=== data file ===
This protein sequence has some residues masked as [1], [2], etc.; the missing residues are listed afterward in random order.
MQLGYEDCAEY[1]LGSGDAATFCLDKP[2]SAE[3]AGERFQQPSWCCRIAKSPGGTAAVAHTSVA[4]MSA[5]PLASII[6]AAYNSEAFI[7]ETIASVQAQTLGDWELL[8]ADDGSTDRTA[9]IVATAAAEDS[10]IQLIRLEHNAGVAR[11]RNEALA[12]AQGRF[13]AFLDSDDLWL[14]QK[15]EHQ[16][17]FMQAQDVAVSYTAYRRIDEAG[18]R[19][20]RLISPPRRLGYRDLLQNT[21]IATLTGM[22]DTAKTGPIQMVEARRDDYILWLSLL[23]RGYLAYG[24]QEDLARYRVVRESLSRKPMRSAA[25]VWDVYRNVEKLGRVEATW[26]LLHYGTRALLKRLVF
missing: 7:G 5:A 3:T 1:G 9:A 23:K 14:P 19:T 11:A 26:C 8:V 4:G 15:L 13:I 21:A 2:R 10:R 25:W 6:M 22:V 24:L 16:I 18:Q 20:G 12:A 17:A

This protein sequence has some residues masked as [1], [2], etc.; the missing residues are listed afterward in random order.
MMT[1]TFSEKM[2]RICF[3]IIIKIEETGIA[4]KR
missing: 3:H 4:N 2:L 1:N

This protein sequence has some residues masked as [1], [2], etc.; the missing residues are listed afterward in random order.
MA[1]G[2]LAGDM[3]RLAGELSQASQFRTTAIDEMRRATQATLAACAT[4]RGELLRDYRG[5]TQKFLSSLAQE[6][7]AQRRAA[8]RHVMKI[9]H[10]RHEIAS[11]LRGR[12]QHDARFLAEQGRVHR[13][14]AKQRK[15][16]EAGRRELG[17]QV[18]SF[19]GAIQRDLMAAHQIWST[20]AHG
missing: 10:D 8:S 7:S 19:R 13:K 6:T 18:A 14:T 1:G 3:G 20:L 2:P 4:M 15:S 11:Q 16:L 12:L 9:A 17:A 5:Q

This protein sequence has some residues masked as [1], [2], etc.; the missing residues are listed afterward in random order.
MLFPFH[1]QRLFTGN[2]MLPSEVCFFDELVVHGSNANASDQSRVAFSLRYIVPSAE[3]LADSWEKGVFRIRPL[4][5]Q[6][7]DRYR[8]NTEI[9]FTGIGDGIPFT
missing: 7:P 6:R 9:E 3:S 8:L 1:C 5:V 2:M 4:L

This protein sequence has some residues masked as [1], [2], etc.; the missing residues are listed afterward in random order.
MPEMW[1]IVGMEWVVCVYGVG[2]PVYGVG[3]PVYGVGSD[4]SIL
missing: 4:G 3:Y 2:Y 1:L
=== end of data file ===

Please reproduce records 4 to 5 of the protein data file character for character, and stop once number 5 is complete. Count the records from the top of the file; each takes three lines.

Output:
This protein sequence has some residues masked as [1], [2], etc.; the missing residues are listed afterward in random order.
MLFPFH[1]QRLFTGN[2]MLPSEVCFFDELVVHGSNANASDQSRVAFSLRYIVPSAE[3]LADSWEKGVFRIRPL[4][5]Q[6][7]DRYR[8]NTEI[9]FTGIGDGIPFT
missing: 7:P 6:R 9:E 3:S 8:L 1:C 5:V 2:M 4:L

This protein sequence has some residues masked as [1], [2], etc.; the missing residues are listed afterward in random order.
MPEMW[1]IVGMEWVVCVYGVG[2]PVYGVG[3]PVYGVGSD[4]SIL
missing: 4:G 3:Y 2:Y 1:L